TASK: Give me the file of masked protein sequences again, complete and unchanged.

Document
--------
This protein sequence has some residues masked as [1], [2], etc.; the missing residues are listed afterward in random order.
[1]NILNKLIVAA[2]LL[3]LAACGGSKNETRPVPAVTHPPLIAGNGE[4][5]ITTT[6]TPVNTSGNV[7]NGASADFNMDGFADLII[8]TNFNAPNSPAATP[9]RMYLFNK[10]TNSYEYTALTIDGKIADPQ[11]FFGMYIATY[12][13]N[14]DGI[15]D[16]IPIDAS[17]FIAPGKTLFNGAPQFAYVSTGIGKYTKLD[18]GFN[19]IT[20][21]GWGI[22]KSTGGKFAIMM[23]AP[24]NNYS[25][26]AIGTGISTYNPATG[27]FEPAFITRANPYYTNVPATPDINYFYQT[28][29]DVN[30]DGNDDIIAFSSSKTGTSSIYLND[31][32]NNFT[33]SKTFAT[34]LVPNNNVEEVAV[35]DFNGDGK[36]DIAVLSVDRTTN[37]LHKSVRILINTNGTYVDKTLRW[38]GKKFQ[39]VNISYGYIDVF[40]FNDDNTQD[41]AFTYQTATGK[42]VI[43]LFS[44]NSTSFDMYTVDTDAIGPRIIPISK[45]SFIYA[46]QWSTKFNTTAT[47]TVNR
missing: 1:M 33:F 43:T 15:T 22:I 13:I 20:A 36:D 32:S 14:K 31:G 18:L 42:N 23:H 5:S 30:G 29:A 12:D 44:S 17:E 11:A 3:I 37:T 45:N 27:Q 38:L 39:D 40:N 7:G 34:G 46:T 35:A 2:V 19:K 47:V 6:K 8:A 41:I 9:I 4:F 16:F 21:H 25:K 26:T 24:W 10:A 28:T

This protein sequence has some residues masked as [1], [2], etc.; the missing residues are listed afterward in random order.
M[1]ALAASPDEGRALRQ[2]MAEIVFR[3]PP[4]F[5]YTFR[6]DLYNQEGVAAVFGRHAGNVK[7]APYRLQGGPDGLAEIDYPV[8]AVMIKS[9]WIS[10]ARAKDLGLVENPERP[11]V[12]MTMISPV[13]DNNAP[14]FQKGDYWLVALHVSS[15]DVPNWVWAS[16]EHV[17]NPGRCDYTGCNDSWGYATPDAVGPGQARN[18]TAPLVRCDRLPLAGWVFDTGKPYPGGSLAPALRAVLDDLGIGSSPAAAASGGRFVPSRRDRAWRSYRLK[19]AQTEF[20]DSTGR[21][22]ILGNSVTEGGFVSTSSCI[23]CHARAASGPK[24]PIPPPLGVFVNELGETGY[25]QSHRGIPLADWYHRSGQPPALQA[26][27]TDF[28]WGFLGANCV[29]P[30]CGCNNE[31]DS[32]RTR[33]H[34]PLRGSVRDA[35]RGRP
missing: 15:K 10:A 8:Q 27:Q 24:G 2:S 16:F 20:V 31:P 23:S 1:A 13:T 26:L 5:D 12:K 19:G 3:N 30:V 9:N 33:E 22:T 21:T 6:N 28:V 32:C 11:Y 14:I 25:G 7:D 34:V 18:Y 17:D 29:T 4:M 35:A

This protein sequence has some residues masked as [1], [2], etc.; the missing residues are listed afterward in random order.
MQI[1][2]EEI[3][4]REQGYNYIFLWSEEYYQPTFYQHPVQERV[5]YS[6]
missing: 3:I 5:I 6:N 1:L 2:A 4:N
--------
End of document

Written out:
This protein sequence has some residues masked as [1], [2], etc.; the missing residues are listed afterward in random order.
[1]NILNKLIVAA[2]LL[3]LAACGGSKNETRPVPAVTHPPLIAGNGE[4][5]ITTT[6]TPVNTSGNV[7]NGASADFNMDGFADLII[8]TNFNAPNSPAATP[9]RMYLFNK[10]TNSYEYTALTIDGKIADPQ[11]FFGMYIATY[12][13]N[14]DGI[15]D[16]IPIDAS[17]FIAPGKTLFNGAPQFAYVSTGIGKYTKLD[18]GFN[19]IT[20][21]GWGI[22]KSTGGKFAIMM[23]AP[24]NNYS[25][26]AIGTGISTYNPATG[27]FEPAFITRANPYYTNVPATPDINYFYQT[28][29]DVN[30]DGNDDIIAFSSSKTGTSSIYLND[31][32]NNFT[33]SKTFAT[34]LVPNNNVEEVAV[35]DFNGDGK[36]DIAVLSVDRTTN[37]LHKSVRILINTNGTYVDKTLRW[38]GKKFQ[39]VNISYGYIDVF[40]FNDDNTQD[41]AFTYQTATGK[42]VI[43]LFS[44]NSTSFDMYTVDTDAIGPRIIPISK[45]SFIYA[46]QWSTKFNTTAT[47]TVNR
missing: 1:M 33:F 43:T 15:T 22:I 13:I 20:A 36:D 32:S 14:K 31:G 18:L 42:N 23:H 5:S 30:G 29:A 12:D 44:S 17:E 11:A 3:I 37:T 45:N 27:Q 38:L 39:D 40:N 7:G 34:G 46:T 35:A 2:V 19:K 47:V 6:K 8:A 41:I 9:I 4:F 16:F 21:H 25:K 26:T 24:W 10:A 28:T

This protein sequence has some residues masked as [1], [2], etc.; the missing residues are listed afterward in random order.
M[1]ALAASPDEGRALRQ[2]MAEIVFR[3]PP[4]F[5]YTFR[6]DLYNQEGVAAVFGRHAGNVK[7]APYRLQGGPDGLAEIDYPV[8]AVMIKS[9]WIS[10]ARAKDLGLVENPERP[11]V[12]MTMISPV[13]DNNAP[14]FQKGDYWLVALHVSS[15]DVPNWVWAS[16]EHV[17]NPGRCDYTGCNDSWGYATPDAVGPGQARN[18]TAPLVRCDRLPLAGWVFDTGKPYPGGSLAPALRAVLDDLGIGSSPAAAASGGRFVPSRRDRAWRSYRLK[19]AQTEF[20]DSTGR[21][22]ILGNSVTEGGFVSTSSCI[23]CHARAASGPK[24]PIPPPLGVFVNELGETGY[25]QSHRGIPLADWYHRSGQPPALQA[26][27]TDF[28]WGFLGANCV[29]P[30]CGCNNE[31]DS[32]RTR[33]H[34]PLRGSVRDA[35]RGRP
missing: 15:K 10:A 8:Q 27:Q 24:G 2:S 16:F 20:V 31:P 23:S 1:A 13:T 26:L 5:D 12:K 19:G 3:N 30:V 9:N 33:E 22:T 21:T 6:N 28:V 32:C 11:Y 14:I 25:G 7:D 34:V 18:Y 17:D 29:T 4:M 35:A

This protein sequence has some residues masked as [1], [2], etc.; the missing residues are listed afterward in random order.
MQI[1][2]EEI[3][4]REQGYNYIFLWSEEYYQPTFYQHPVQERV[5]YS[6]
missing: 3:I 5:I 6:N 1:L 2:A 4:N